Deep in what is now forest past our property in the early/mid-19th century, there was a village and workshops, the cellar holes of which can be found off the trails that run toward Reading, Vermont. In the early to mid-20th century, the area around the house, on the other side of Darling Road, was high summer pasture.
The family that built High Riding was the first to live on the top of the hill since the 19th century. They had a wonderful vision to see what the view could be. It was at first a weekend home. Then they added to it and it became their primary residence. Initially, the driveway came straight from Darling Road. A Princeton classmate and friend of theirs who lived across the valley and was well known for his classic horse and carriage driving (he stabled at the Queen’s stables in London and drove the Queen Mother to Ascot), found it difficult to turn around in a straight driveway — so they changed it to create the circle in front of the house.
The architect of High Riding— Harvey Stevenson — was NYC Mayor Fiorello LaGuardia’s “chief architect.” If NYC had been attacked during WWII, he’s the person who would have decided which damaged building would be repaired and which would be torn down. Fortunately, he didn’t have much to do.
Stevenson was integral to the design and building of the East River Drive/FDR Highway, with its gentle curves. We’ve always thought that might have inspired the curved structure of High Riding. We’ve been told that Max Boynton was the premier builder in Woodstock in his day. Certainly, the curving walls must have been a challenge and required highly skilled craftspeople. The quality of the materials used, and landscaping reflects an extraordinary aesthetic sensibility and imagination on the part of architect, builder and owners, one of whom was an artist (hence “the Studio”). I’ve often said, I doubt I’d have had the vision to build this, but we were smart enough to buy it and not change much.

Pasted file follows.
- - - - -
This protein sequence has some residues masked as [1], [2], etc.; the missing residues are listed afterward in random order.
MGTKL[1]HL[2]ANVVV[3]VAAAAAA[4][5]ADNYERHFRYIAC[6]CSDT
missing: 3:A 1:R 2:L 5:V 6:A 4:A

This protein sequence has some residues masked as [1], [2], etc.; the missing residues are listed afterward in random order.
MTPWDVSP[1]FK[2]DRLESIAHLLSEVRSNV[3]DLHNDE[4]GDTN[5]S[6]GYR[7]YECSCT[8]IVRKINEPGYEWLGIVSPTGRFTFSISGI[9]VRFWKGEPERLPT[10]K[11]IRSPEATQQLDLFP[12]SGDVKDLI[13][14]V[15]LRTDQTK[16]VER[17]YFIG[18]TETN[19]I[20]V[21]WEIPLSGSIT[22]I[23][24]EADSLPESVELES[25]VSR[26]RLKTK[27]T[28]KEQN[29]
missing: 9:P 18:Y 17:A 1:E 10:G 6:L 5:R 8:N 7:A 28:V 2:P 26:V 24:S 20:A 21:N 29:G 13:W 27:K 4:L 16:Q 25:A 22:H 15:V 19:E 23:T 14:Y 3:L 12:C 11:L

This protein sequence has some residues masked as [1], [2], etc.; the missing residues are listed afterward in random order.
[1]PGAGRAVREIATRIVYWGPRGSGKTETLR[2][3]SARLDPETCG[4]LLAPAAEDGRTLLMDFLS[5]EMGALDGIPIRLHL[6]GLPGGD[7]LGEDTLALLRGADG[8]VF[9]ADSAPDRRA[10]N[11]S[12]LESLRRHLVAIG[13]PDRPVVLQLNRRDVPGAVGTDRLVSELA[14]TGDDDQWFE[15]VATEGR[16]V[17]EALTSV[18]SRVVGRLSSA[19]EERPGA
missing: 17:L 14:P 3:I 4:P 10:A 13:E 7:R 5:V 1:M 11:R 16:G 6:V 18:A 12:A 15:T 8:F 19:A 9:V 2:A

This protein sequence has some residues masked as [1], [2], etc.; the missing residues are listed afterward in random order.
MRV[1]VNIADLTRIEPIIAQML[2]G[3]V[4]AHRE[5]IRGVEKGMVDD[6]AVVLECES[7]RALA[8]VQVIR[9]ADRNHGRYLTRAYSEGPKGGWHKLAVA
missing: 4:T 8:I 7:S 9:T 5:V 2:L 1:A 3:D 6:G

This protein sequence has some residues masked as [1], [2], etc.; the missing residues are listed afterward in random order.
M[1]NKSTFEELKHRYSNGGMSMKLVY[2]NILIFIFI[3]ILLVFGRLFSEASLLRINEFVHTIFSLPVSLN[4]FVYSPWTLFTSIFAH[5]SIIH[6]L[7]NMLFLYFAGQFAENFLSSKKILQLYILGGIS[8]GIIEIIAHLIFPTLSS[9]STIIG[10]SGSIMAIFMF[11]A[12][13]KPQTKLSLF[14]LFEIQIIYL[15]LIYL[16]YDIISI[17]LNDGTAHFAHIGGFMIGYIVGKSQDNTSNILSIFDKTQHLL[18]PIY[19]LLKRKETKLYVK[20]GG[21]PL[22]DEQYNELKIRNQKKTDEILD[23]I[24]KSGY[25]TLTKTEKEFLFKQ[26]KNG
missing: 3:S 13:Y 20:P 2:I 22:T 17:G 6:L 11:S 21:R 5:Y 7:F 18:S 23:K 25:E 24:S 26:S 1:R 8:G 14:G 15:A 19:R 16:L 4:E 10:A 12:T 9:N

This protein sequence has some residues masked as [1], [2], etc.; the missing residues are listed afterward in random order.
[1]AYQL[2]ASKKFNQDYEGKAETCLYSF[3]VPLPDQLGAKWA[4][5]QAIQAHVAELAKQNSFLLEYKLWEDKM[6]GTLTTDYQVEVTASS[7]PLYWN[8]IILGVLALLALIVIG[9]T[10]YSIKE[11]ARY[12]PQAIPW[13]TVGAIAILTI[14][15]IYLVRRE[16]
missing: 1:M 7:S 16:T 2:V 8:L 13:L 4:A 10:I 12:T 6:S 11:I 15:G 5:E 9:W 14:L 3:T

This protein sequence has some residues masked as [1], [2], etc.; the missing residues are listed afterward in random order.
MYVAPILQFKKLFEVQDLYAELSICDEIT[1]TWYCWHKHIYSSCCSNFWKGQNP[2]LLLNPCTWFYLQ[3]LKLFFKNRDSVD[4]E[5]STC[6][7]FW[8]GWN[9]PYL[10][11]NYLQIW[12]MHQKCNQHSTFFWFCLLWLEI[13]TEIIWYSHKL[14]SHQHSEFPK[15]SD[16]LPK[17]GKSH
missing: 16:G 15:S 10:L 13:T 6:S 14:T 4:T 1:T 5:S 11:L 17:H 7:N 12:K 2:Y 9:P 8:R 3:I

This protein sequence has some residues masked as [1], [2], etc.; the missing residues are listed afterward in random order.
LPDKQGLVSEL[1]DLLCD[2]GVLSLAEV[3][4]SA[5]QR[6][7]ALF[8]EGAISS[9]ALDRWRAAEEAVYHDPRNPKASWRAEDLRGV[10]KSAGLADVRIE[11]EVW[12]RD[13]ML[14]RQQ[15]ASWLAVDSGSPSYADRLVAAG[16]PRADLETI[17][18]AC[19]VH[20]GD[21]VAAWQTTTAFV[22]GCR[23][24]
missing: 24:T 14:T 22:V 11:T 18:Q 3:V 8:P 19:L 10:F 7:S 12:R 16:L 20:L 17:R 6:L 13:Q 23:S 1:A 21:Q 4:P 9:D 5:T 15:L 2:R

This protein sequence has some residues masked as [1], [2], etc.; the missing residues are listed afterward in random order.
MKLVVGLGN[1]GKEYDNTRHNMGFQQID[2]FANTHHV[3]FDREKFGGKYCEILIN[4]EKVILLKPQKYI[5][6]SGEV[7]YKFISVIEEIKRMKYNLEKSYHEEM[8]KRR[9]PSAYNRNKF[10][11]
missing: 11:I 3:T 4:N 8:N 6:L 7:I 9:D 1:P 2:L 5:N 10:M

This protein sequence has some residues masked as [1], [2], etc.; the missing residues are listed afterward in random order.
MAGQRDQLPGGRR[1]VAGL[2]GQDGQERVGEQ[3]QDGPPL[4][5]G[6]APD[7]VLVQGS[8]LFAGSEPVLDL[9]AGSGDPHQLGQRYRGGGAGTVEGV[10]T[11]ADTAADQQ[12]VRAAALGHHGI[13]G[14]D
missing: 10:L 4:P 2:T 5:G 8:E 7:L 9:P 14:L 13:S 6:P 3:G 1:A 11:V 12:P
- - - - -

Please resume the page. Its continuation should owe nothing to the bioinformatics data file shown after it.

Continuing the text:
Over the years, many people have asked if Frank Lloyd Wright was the architect. The house and in some ways Japanese-style interior must have been very radical in their day.
When we were looking for our Vermont home, we had rigidly in mind a classic Vermont 19th century residence. We didn’t want to see a modern house. But, finally were persuaded to take a look at High Riding.
We were smitten immediately by the extraordinary beauty of the setting and views, the innovative high-quality architecture of house and guest house, and the practical luxury and comfortable combination of house and guest house.
And suddenly we realized that a classic Vermont house closed you in from the outside, while High Riding, with its wonderful windows and expansive near, intermediate and distant views, brought the outside into the house from every room, while still always providing a sense of coziness and warmth. Also, having moved from an 1875 Manhattan townhouse, we’ve enjoyed the absence of the need for constant maintenance of the building.
So many of our New York and Boston friends wished they could spend an extra day in their country houses. We turned the situation on its head and figured out that we could live happily in our country house three or more days a week and travel easily to see people in New York/Boston and elsewhere for business three-four days a week. The rest of the week we work from here as we can read, write, talk on the phone and be on-line from anywhere with high speed fiber optic internet.